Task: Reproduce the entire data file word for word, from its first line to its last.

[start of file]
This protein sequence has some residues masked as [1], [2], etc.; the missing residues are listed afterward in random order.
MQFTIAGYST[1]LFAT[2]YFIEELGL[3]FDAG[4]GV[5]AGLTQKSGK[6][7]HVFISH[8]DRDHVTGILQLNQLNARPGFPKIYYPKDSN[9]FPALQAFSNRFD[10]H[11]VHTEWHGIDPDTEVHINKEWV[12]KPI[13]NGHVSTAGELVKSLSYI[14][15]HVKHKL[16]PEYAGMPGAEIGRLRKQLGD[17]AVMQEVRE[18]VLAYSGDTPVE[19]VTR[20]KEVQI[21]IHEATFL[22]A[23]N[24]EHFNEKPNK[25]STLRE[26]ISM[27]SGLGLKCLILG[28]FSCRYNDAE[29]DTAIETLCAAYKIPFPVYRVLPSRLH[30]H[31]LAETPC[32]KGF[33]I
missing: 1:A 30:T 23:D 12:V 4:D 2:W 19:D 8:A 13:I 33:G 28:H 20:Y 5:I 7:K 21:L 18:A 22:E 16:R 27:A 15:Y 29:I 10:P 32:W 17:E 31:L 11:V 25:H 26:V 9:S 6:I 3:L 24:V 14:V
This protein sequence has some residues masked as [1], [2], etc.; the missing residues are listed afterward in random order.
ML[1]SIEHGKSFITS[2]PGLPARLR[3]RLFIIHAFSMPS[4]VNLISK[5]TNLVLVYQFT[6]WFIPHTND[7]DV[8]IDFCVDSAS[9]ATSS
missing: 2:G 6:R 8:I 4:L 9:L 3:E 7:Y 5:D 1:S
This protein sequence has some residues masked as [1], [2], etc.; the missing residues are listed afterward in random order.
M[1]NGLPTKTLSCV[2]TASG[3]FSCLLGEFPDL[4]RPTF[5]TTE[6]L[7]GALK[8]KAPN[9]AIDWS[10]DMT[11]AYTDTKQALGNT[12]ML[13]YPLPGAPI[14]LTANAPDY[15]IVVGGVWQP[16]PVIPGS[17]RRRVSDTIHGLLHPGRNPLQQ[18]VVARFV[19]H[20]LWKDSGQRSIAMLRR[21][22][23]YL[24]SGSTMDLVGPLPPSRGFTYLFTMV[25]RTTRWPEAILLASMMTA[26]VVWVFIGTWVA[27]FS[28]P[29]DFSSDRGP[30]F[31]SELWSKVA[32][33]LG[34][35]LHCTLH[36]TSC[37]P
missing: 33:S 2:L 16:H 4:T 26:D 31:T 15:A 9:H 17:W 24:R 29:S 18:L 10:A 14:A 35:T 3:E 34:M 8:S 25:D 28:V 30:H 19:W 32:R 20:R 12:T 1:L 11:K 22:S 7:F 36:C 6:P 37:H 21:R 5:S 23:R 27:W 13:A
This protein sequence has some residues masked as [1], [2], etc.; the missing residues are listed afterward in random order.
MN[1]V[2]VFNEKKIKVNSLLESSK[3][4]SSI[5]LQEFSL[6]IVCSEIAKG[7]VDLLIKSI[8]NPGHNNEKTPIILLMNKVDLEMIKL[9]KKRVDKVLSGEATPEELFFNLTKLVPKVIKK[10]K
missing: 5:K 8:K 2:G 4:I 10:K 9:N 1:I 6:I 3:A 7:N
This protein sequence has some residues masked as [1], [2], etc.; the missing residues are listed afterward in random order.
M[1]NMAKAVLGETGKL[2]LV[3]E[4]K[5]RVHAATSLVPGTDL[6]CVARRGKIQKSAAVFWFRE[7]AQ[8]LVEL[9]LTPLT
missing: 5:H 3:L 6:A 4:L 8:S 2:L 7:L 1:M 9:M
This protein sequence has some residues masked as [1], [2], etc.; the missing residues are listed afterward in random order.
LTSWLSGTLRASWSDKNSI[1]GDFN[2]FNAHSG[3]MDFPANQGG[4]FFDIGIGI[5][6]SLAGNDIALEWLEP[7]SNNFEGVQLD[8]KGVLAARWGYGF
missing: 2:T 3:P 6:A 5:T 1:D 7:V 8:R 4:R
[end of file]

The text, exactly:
This protein sequence has some residues masked as [1], [2], etc.; the missing residues are listed afterward in random order.
MQFTIAGYST[1]LFAT[2]YFIEELGL[3]FDAG[4]GV[5]AGLTQKSGK[6][7]HVFISH[8]DRDHVTGILQLNQLNARPGFPKIYYPKDSN[9]FPALQAFSNRFD[10]H[11]VHTEWHGIDPDTEVHINKEWV[12]KPI[13]NGHVSTAGELVKSLSYI[14][15]HVKHKL[16]PEYAGMPGAEIGRLRKQLGD[17]AVMQEVRE[18]VLAYSGDTPVE[19]VTR[20]KEVQI[21]IHEATFL[22]A[23]N[24]EHFNEKPNK[25]STLRE[26]ISM[27]SGLGLKCLILG[28]FSCRYNDAE[29]DTAIETLCAAYKIPFPVYRVLPSRLH[30]H[31]LAETPC[32]KGF[33]I
missing: 1:A 30:T 23:D 12:V 4:D 2:W 19:D 8:A 13:I 33:G 28:H 20:Y 5:I 7:K 21:L 18:A 22:E 16:R 27:A 15:Y 29:I 10:P 32:W 17:E 31:L 11:V 25:H 26:V 9:S 6:I 3:L 24:V 14:V
This protein sequence has some residues masked as [1], [2], etc.; the missing residues are listed afterward in random order.
ML[1]SIEHGKSFITS[2]PGLPARLR[3]RLFIIHAFSMPS[4]VNLISK[5]TNLVLVYQFT[6]WFIPHTND[7]DV[8]IDFCVDSAS[9]ATSS
missing: 2:G 6:R 8:I 4:L 9:L 3:E 7:Y 5:D 1:S
This protein sequence has some residues masked as [1], [2], etc.; the missing residues are listed afterward in random order.
M[1]NGLPTKTLSCV[2]TASG[3]FSCLLGEFPDL[4]RPTF[5]TTE[6]L[7]GALK[8]KAPN[9]AIDWS[10]DMT[11]AYTDTKQALGNT[12]ML[13]YPLPGAPI[14]LTANAPDY[15]IVVGGVWQP[16]PVIPGS[17]RRRVSDTIHGLLHPGRNPLQQ[18]VVARFV[19]H[20]LWKDSGQRSIAMLRR[21][22][23]YL[24]SGSTMDLVGPLPPSRGFTYLFTMV[25]RTTRWPEAILLASMMTA[26]VVWVFIGTWVA[27]FS[28]P[29]DFSSDRGP[30]F[31]SELWSKVA[32][33]LG[34][35]LHCTLH[36]TSC[37]P
missing: 33:S 2:L 16:H 4:T 26:D 31:T 15:A 9:H 17:W 24:R 29:S 18:L 10:A 14:A 35:T 3:E 34:M 8:S 25:D 28:V 30:H 19:W 32:R 20:R 12:T 1:L 11:K 22:S 7:F 36:C 6:P 37:H 21:R 5:S 23:R 27:W 13:A
This protein sequence has some residues masked as [1], [2], etc.; the missing residues are listed afterward in random order.
MN[1]V[2]VFNEKKIKVNSLLESSK[3][4]SSI[5]LQEFSL[6]IVCSEIAKG[7]VDLLIKSI[8]NPGHNNEKTPIILLMNKVDLEMIKL[9]KKRVDKVLSGEATPEELFFNLTKLVPKVIKK[10]K
missing: 5:K 8:K 2:G 4:I 10:K 9:N 1:I 6:I 3:A 7:N
This protein sequence has some residues masked as [1], [2], etc.; the missing residues are listed afterward in random order.
M[1]NMAKAVLGETGKL[2]LV[3]E[4]K[5]RVHAATSLVPGTDL[6]CVARRGKIQKSAAVFWFRE[7]AQ[8]LVEL[9]LTPLT
missing: 5:H 3:L 6:A 4:L 8:S 2:L 7:L 1:M 9:M
This protein sequence has some residues masked as [1], [2], etc.; the missing residues are listed afterward in random order.
LTSWLSGTLRASWSDKNSI[1]GDFN[2]FNAHSG[3]MDFPANQGG[4]FFDIGIGI[5][6]SLAGNDIALEWLEP[7]SNNFEGVQLD[8]KGVLAARWGYGF
missing: 2:T 3:P 6:A 5:T 1:D 7:V 8:R 4:R